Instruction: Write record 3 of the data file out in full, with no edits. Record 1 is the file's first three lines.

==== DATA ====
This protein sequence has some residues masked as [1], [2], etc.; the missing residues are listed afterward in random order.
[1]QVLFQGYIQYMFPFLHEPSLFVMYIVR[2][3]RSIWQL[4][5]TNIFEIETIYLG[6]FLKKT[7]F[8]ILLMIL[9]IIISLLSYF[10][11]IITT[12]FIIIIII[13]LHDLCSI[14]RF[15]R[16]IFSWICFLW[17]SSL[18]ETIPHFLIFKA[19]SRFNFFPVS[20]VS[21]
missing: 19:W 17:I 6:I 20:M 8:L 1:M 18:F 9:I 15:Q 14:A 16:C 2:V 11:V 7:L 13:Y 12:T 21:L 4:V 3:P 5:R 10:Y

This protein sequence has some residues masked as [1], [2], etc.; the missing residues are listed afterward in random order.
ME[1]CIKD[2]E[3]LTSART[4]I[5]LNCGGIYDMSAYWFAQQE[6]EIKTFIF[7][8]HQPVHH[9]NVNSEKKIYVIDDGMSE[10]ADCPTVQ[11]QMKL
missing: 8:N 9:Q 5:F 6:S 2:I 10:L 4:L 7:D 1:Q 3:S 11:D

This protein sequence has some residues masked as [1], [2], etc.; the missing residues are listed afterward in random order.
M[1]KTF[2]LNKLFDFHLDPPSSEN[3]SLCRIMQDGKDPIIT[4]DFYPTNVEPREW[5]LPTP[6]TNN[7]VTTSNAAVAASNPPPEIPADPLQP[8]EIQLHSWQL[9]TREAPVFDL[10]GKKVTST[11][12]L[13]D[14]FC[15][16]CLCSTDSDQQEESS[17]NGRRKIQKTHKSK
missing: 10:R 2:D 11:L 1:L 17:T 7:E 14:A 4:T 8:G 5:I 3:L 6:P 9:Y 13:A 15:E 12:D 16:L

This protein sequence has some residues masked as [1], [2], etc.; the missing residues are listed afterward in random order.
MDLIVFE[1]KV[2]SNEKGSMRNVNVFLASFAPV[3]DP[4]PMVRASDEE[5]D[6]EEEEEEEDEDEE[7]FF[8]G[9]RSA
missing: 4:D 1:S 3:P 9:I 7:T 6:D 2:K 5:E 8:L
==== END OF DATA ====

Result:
This protein sequence has some residues masked as [1], [2], etc.; the missing residues are listed afterward in random order.
M[1]KTF[2]LNKLFDFHLDPPSSEN[3]SLCRIMQDGKDPIIT[4]DFYPTNVEPREW[5]LPTP[6]TNN[7]VTTSNAAVAASNPPPEIPADPLQP[8]EIQLHSWQL[9]TREAPVFDL[10]GKKVTST[11][12]L[13]D[14]FC[15][16]CLCSTDSDQQEESS[17]NGRRKIQKTHKSK
missing: 10:R 2:D 11:L 1:L 17:T 7:E 14:A 4:T 8:G 5:I 3:L 6:P 9:Y 13:A 15:E 12:D 16:L